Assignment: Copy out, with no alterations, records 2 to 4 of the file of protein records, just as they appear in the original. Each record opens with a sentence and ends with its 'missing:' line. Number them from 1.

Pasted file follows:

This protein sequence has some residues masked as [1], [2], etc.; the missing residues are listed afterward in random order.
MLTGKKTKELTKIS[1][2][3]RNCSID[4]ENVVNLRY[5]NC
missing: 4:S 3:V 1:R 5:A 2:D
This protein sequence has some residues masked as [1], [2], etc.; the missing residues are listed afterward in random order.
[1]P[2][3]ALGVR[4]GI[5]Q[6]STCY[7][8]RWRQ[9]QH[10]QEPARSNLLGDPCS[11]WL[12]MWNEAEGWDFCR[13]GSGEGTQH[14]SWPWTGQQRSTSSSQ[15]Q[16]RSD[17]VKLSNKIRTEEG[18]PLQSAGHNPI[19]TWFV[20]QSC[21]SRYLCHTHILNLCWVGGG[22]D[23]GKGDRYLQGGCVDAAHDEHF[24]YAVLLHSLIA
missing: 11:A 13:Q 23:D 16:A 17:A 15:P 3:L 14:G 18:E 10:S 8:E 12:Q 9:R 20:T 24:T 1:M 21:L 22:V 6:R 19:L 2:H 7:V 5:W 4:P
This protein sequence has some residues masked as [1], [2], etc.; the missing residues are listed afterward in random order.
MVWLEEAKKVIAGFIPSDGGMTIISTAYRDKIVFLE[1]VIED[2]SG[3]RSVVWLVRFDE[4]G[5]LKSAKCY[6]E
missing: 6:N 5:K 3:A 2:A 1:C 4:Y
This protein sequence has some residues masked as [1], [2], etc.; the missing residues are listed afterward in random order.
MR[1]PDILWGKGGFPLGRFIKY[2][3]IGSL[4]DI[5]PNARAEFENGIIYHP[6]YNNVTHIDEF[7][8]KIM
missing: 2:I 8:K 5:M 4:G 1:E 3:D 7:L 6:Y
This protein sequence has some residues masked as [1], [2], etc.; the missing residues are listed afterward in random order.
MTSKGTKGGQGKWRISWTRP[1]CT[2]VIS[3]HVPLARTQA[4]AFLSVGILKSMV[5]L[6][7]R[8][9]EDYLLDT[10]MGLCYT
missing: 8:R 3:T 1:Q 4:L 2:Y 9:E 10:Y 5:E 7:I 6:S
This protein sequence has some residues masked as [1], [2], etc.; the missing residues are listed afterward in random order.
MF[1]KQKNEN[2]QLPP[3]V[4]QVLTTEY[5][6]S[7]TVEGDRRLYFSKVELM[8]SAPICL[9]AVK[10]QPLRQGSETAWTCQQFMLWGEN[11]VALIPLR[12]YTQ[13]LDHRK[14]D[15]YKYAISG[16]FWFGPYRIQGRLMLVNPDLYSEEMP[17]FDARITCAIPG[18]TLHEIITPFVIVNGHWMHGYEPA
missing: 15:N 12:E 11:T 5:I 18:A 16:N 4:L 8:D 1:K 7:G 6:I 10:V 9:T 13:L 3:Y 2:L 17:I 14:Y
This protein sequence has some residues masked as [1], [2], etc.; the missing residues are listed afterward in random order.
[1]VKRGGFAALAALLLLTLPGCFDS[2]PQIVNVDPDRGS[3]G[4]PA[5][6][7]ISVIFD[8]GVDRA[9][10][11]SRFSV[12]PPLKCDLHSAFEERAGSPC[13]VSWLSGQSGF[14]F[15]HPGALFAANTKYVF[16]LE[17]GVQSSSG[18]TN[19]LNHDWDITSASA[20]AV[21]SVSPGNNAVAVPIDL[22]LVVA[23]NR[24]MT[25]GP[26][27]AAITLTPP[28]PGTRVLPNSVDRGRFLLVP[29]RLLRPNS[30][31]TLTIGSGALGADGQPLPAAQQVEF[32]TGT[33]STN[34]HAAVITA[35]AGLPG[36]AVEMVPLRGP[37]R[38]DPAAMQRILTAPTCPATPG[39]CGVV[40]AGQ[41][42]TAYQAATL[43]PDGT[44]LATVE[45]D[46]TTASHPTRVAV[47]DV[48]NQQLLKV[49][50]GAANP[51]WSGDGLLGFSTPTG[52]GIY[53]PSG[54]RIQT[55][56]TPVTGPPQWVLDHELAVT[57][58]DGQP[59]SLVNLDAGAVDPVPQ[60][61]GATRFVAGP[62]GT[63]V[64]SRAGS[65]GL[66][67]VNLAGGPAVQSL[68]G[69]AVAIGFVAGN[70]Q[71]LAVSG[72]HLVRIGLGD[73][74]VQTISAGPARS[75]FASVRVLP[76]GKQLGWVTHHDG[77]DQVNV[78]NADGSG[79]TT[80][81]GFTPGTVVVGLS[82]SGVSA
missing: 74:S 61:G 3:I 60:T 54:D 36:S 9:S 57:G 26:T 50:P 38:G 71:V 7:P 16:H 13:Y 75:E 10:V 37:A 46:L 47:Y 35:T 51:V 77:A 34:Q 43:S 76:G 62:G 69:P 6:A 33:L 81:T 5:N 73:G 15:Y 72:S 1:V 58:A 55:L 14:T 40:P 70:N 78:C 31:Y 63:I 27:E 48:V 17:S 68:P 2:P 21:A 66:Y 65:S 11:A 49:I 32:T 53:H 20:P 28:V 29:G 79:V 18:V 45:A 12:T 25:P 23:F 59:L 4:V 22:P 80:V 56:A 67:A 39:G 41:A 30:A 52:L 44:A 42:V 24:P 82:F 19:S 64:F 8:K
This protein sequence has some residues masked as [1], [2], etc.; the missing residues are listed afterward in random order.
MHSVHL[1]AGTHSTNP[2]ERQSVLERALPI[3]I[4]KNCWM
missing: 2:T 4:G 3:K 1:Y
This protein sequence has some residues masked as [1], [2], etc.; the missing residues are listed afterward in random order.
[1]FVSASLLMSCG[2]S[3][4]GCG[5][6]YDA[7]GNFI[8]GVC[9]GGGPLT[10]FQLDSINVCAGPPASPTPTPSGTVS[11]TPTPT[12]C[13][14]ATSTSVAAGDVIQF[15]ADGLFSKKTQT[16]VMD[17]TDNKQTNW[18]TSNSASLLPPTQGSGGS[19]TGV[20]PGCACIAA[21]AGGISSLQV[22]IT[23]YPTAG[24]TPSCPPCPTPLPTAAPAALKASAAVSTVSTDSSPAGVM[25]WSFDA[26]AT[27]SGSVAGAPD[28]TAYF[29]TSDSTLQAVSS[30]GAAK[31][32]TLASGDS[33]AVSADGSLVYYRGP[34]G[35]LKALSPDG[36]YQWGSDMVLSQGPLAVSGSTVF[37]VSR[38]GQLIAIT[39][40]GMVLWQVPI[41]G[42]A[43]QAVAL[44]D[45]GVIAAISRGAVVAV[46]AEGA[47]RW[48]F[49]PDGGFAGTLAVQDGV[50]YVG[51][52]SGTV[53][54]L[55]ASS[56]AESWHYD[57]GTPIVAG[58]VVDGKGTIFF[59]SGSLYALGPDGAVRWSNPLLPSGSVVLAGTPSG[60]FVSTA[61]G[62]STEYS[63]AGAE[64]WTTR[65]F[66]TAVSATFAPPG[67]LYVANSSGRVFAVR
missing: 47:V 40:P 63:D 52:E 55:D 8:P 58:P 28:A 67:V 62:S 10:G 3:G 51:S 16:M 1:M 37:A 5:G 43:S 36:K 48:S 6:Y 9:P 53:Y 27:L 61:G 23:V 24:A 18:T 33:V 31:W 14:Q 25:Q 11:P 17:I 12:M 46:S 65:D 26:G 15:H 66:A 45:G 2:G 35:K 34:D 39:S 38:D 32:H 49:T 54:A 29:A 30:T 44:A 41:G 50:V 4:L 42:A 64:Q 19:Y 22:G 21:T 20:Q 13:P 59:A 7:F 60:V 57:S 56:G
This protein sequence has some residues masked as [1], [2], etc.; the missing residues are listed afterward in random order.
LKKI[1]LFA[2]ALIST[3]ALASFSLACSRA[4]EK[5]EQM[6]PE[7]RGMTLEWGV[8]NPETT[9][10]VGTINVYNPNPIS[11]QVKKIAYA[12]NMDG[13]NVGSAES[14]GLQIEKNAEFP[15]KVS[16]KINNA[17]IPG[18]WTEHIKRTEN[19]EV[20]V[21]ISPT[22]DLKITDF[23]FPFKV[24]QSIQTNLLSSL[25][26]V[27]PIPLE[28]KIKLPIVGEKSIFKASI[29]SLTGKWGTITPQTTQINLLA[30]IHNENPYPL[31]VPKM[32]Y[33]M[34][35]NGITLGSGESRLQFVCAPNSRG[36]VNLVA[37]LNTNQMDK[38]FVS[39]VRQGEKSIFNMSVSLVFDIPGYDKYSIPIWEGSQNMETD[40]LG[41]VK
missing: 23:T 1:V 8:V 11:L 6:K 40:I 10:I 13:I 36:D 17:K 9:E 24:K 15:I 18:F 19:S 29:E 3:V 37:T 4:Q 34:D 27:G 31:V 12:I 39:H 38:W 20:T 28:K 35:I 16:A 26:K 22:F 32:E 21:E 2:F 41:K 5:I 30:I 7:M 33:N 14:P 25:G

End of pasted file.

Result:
This protein sequence has some residues masked as [1], [2], etc.; the missing residues are listed afterward in random order.
[1]P[2][3]ALGVR[4]GI[5]Q[6]STCY[7][8]RWRQ[9]QH[10]QEPARSNLLGDPCS[11]WL[12]MWNEAEGWDFCR[13]GSGEGTQH[14]SWPWTGQQRSTSSSQ[15]Q[16]RSD[17]VKLSNKIRTEEG[18]PLQSAGHNPI[19]TWFV[20]QSC[21]SRYLCHTHILNLCWVGGG[22]D[23]GKGDRYLQGGCVDAAHDEHF[24]YAVLLHSLIA
missing: 11:A 13:Q 23:D 16:A 17:A 15:P 3:L 14:G 18:E 10:S 8:E 12:Q 9:R 20:T 24:T 1:M 21:L 22:V 6:R 19:L 2:H 7:V 5:W 4:P
This protein sequence has some residues masked as [1], [2], etc.; the missing residues are listed afterward in random order.
MVWLEEAKKVIAGFIPSDGGMTIISTAYRDKIVFLE[1]VIED[2]SG[3]RSVVWLVRFDE[4]G[5]LKSAKCY[6]E
missing: 6:N 5:K 3:A 2:A 1:C 4:Y
This protein sequence has some residues masked as [1], [2], etc.; the missing residues are listed afterward in random order.
MR[1]PDILWGKGGFPLGRFIKY[2][3]IGSL[4]DI[5]PNARAEFENGIIYHP[6]YNNVTHIDEF[7][8]KIM
missing: 2:I 8:K 5:M 4:G 1:E 3:D 7:L 6:Y